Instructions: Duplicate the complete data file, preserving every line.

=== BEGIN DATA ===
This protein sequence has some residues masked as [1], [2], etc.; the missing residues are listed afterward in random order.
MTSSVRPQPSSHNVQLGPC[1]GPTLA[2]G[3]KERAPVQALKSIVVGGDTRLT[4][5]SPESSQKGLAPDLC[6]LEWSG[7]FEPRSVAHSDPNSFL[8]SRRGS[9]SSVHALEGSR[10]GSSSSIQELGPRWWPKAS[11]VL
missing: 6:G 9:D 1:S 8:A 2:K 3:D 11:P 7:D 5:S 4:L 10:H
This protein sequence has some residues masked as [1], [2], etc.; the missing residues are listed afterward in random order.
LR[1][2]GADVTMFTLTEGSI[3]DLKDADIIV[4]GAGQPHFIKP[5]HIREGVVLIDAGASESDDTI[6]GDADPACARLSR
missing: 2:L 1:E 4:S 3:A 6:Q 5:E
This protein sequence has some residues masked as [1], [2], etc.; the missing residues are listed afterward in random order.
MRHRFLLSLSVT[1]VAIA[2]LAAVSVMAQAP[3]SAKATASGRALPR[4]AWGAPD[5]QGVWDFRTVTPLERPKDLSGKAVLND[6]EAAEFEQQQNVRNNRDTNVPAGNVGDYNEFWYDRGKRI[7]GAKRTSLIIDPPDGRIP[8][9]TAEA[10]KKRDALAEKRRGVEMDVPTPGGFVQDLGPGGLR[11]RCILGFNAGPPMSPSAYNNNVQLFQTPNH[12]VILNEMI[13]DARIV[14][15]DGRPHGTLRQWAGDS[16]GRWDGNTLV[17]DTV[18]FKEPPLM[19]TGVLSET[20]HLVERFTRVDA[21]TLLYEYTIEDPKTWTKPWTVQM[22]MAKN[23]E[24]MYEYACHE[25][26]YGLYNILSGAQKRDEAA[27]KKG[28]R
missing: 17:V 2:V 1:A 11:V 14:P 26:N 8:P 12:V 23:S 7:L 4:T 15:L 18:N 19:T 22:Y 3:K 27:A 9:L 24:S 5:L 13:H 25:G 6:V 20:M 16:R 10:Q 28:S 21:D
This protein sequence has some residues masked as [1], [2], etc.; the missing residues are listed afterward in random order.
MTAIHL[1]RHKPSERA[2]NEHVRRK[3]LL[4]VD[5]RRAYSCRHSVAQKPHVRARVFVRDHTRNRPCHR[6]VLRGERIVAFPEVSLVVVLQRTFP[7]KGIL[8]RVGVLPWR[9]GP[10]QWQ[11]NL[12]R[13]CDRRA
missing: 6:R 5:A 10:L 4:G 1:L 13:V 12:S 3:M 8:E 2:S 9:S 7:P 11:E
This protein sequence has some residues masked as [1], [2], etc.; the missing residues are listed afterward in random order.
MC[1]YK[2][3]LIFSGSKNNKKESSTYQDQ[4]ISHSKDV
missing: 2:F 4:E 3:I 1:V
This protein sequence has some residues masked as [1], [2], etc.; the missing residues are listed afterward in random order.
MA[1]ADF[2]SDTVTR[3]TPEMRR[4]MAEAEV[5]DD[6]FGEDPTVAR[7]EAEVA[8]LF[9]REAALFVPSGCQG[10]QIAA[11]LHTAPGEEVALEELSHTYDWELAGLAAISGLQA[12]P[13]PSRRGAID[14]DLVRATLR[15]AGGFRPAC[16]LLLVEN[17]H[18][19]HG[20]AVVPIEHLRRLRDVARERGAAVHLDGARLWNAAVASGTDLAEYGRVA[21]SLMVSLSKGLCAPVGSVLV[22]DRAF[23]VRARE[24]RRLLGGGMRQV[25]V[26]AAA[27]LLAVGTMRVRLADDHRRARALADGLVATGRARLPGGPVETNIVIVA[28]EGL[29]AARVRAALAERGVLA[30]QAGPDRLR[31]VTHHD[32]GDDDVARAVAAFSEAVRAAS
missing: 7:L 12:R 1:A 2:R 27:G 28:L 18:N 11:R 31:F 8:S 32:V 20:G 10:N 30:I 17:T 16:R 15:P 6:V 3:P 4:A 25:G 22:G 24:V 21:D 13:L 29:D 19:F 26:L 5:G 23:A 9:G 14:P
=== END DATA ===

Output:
This protein sequence has some residues masked as [1], [2], etc.; the missing residues are listed afterward in random order.
MTSSVRPQPSSHNVQLGPC[1]GPTLA[2]G[3]KERAPVQALKSIVVGGDTRLT[4][5]SPESSQKGLAPDLC[6]LEWSG[7]FEPRSVAHSDPNSFL[8]SRRGS[9]SSVHALEGSR[10]GSSSSIQELGPRWWPKAS[11]VL
missing: 6:G 9:D 1:S 8:A 2:K 3:D 11:P 7:D 5:S 4:L 10:H
This protein sequence has some residues masked as [1], [2], etc.; the missing residues are listed afterward in random order.
LR[1][2]GADVTMFTLTEGSI[3]DLKDADIIV[4]GAGQPHFIKP[5]HIREGVVLIDAGASESDDTI[6]GDADPACARLSR
missing: 2:L 1:E 4:S 3:A 6:Q 5:E
This protein sequence has some residues masked as [1], [2], etc.; the missing residues are listed afterward in random order.
MRHRFLLSLSVT[1]VAIA[2]LAAVSVMAQAP[3]SAKATASGRALPR[4]AWGAPD[5]QGVWDFRTVTPLERPKDLSGKAVLND[6]EAAEFEQQQNVRNNRDTNVPAGNVGDYNEFWYDRGKRI[7]GAKRTSLIIDPPDGRIP[8][9]TAEA[10]KKRDALAEKRRGVEMDVPTPGGFVQDLGPGGLR[11]RCILGFNAGPPMSPSAYNNNVQLFQTPNH[12]VILNEMI[13]DARIV[14][15]DGRPHGTLRQWAGDS[16]GRWDGNTLV[17]DTV[18]FKEPPLM[19]TGVLSET[20]HLVERFTRVDA[21]TLLYEYTIEDPKTWTKPWTVQM[22]MAKN[23]E[24]MYEYACHE[25][26]YGLYNILSGAQKRDEAA[27]KKG[28]R
missing: 17:V 2:V 1:A 11:V 14:P 26:N 8:P 12:V 23:S 7:L 4:T 15:L 18:N 19:T 22:Y 3:K 27:A 9:L 24:S 5:L 13:H 25:G 6:V 20:M 16:R 10:Q 28:S 21:D
This protein sequence has some residues masked as [1], [2], etc.; the missing residues are listed afterward in random order.
MTAIHL[1]RHKPSERA[2]NEHVRRK[3]LL[4]VD[5]RRAYSCRHSVAQKPHVRARVFVRDHTRNRPCHR[6]VLRGERIVAFPEVSLVVVLQRTFP[7]KGIL[8]RVGVLPWR[9]GP[10]QWQ[11]NL[12]R[13]CDRRA
missing: 6:R 5:A 10:L 4:G 1:L 13:V 12:S 3:M 8:E 2:S 9:S 7:P 11:E
This protein sequence has some residues masked as [1], [2], etc.; the missing residues are listed afterward in random order.
MC[1]YK[2][3]LIFSGSKNNKKESSTYQDQ[4]ISHSKDV
missing: 2:F 4:E 3:I 1:V
This protein sequence has some residues masked as [1], [2], etc.; the missing residues are listed afterward in random order.
MA[1]ADF[2]SDTVTR[3]TPEMRR[4]MAEAEV[5]DD[6]FGEDPTVAR[7]EAEVA[8]LF[9]REAALFVPSGCQG[10]QIAA[11]LHTAPGEEVALEELSHTYDWELAGLAAISGLQA[12]P[13]PSRRGAID[14]DLVRATLR[15]AGGFRPAC[16]LLLVEN[17]H[18][19]HG[20]AVVPIEHLRRLRDVARERGAAVHLDGARLWNAAVASGTDLAEYGRVA[21]SLMVSLSKGLCAPVGSVLV[22]DRAF[23]VRARE[24]RRLLGGGMRQV[25]V[26]AAA[27]LLAVGTMRVRLADDHRRARALADGLVATGRARLPGGPVETNIVIVA[28]EGL[29]AARVRAALAERGVLA[30]QAGPDRLR[31]VTHHD[32]GDDDVARAVAAFSEAVRAAS
missing: 7:L 12:R 1:A 2:R 27:G 28:L 18:N 11:R 31:F 8:S 32:V 20:G 10:N 30:I 17:T 16:R 15:P 6:V 3:P 4:A 25:G 22:G 24:V 21:D 13:L 29:D 19:F 26:L 5:G 23:A 9:G 14:P